summer woes | 

Ryanair boss Michael O'Leary says rise in the price of air tickets is 'inevitable'

The airline’s chief executive said this will mainly affect other carriers, as Ryanair is in the 'favourable' position of having 80 per cent of its fuel guaranteed for a year

Ryanair chief executive Michael O'Leary

Neil Fetherstonhaugh

Ryanair boss Michael O'Leary has said “it is inevitable" that the price of air tickets will increase over the summer.

The airline’s chief executive said this will mainly affect other carriers, as Ryanair is in the "favourable" position of having 80 per cent of its fuel guaranteed for a year.

"I think it is inevitable that prices will rise in the summer, particularly if oil remains at 100 dollars per barrel", O'Leary is quoted as saying in an interview with Agência Lusa, in Brussels.

"Ryanair is in a very favourable situation, as we (have) about 80 per of our fuel until March 2023 [purchased] at between 64 and 73 dollars a barrel.”

O'Leary added that he predicts "price increases coming mainly from other airlines that are not well covered and that will have to pass on these much higher oil prices".

"We are not ‘price takers’ (companies that have little or no control over the price of its products) and therefore, we manage our business to fill our flights.”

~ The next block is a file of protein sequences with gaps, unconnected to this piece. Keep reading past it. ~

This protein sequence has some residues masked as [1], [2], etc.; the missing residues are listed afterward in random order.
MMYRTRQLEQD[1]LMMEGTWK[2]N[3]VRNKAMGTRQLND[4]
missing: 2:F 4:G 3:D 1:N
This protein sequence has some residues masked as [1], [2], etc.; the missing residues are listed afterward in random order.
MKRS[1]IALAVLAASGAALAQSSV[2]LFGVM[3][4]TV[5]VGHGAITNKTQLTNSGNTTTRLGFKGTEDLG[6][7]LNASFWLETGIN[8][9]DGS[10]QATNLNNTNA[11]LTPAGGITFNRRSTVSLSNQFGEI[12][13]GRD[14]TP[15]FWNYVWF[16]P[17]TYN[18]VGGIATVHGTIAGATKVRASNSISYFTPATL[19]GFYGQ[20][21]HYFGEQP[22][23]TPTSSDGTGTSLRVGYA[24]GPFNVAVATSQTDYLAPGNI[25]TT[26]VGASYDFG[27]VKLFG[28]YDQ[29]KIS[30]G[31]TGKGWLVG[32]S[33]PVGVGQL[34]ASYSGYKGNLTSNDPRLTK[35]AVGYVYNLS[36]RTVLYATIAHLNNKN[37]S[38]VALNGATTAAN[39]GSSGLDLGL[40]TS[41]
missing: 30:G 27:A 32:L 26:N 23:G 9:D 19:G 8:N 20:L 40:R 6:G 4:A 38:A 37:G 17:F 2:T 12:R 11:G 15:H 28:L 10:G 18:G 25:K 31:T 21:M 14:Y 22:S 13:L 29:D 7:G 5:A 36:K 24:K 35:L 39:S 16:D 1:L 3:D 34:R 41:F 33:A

Soaring fuel prices in recent weeks have reached the highest levels of the last decade due to fears of reduced supply caused by the Russian invasion of Ukraine.

The increase in the price of fuel, which represents up to 35 per cent of airlines' operating costs, has put pressure on the aviation sector, which is still trying to recover from the consequences of the Covid-19 pandemic, resulting in more expensive plane tickets.

In the interview with Lusa, O'Leary also revealed that the war in Ukraine had led to the cancellation of thousands of the low-cost airline's flights to and from the country.

A total of more than 2,000 flights were cancelled between February 24 and March 26, on an average of 50 daily routes, with a total loss of 300,000 passengers in March alone.

In addition, "there has been a decline in traffic bound for Eastern Europe, such as Poland, and the number of visitors to Poland, Slovakia and Romania and the Baltic States are down,” O’Leary added.

However, "there is an increase in the number of flights out of these countries, mainly of Ukrainian refugees trying to meet friends and family across Europe,” he added.

Despite the challenges, Ryanair is targeting at least €1bn in profit for the coming year as pent-up demand buoys summer sales.

Europe’s biggest discount airline expects to return to profitability and reach a goal of carrying 165m passengers in the 12 months from April 1, provided there’s no major coronavirus flare-up and disruption from the war in Ukraine is contained, O’Leary said.

“We’d be disappointed if we don’t do somewhere north of a billion in profits in the next 12 months,” O’Leary said in an interview on the fringes of an Airlines for Europe trade group meeting.

“A lot of that is driven by advantageous fuel hedging. But it all depends on how strong the recovery is this summer.," he added.

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